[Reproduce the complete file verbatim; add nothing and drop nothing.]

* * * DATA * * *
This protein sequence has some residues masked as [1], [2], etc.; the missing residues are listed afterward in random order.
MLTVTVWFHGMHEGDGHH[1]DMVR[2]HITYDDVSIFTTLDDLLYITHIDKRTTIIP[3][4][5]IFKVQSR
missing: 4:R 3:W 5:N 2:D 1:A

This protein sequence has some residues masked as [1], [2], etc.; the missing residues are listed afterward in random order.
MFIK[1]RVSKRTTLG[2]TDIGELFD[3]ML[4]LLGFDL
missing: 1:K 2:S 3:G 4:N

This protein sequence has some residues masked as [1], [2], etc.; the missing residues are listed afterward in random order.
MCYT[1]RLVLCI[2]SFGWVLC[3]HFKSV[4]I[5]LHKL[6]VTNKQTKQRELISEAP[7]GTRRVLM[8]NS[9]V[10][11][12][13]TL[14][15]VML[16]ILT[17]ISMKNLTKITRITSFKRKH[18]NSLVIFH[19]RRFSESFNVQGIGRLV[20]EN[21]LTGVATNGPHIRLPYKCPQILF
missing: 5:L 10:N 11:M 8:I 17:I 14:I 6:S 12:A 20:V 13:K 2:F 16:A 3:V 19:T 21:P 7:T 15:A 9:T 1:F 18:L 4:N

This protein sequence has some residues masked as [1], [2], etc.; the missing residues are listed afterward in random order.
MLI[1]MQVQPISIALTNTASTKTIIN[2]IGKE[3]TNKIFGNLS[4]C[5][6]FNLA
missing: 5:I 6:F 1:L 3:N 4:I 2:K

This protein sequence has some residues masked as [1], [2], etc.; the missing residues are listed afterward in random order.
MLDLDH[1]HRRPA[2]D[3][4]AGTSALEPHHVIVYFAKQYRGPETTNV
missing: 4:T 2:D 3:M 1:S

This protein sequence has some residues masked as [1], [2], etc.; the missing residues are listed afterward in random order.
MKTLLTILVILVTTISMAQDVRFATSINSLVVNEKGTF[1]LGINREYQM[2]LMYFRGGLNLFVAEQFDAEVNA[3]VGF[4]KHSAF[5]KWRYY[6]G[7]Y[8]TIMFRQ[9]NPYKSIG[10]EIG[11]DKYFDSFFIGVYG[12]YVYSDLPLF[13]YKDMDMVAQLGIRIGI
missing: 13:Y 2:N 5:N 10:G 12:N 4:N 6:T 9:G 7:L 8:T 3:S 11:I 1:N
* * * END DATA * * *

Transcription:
This protein sequence has some residues masked as [1], [2], etc.; the missing residues are listed afterward in random order.
MLTVTVWFHGMHEGDGHH[1]DMVR[2]HITYDDVSIFTTLDDLLYITHIDKRTTIIP[3][4][5]IFKVQSR
missing: 4:R 3:W 5:N 2:D 1:A

This protein sequence has some residues masked as [1], [2], etc.; the missing residues are listed afterward in random order.
MFIK[1]RVSKRTTLG[2]TDIGELFD[3]ML[4]LLGFDL
missing: 1:K 2:S 3:G 4:N

This protein sequence has some residues masked as [1], [2], etc.; the missing residues are listed afterward in random order.
MCYT[1]RLVLCI[2]SFGWVLC[3]HFKSV[4]I[5]LHKL[6]VTNKQTKQRELISEAP[7]GTRRVLM[8]NS[9]V[10][11][12][13]TL[14][15]VML[16]ILT[17]ISMKNLTKITRITSFKRKH[18]NSLVIFH[19]RRFSESFNVQGIGRLV[20]EN[21]LTGVATNGPHIRLPYKCPQILF
missing: 5:L 10:N 11:M 8:I 17:I 14:I 6:S 12:A 20:V 13:K 2:F 16:A 3:V 19:T 21:P 7:T 15:A 9:T 1:F 18:L 4:N

This protein sequence has some residues masked as [1], [2], etc.; the missing residues are listed afterward in random order.
MLI[1]MQVQPISIALTNTASTKTIIN[2]IGKE[3]TNKIFGNLS[4]C[5][6]FNLA
missing: 5:I 6:F 1:L 3:N 4:I 2:K

This protein sequence has some residues masked as [1], [2], etc.; the missing residues are listed afterward in random order.
MLDLDH[1]HRRPA[2]D[3][4]AGTSALEPHHVIVYFAKQYRGPETTNV
missing: 4:T 2:D 3:M 1:S

This protein sequence has some residues masked as [1], [2], etc.; the missing residues are listed afterward in random order.
MKTLLTILVILVTTISMAQDVRFATSINSLVVNEKGTF[1]LGINREYQM[2]LMYFRGGLNLFVAEQFDAEVNA[3]VGF[4]KHSAF[5]KWRYY[6]G[7]Y[8]TIMFRQ[9]NPYKSIG[10]EIG[11]DKYFDSFFIGVYG[12]YVYSDLPLF[13]YKDMDMVAQLGIRIGI
missing: 13:Y 2:N 5:N 10:G 12:N 4:N 6:T 9:G 7:L 8:T 3:S 11:I 1:N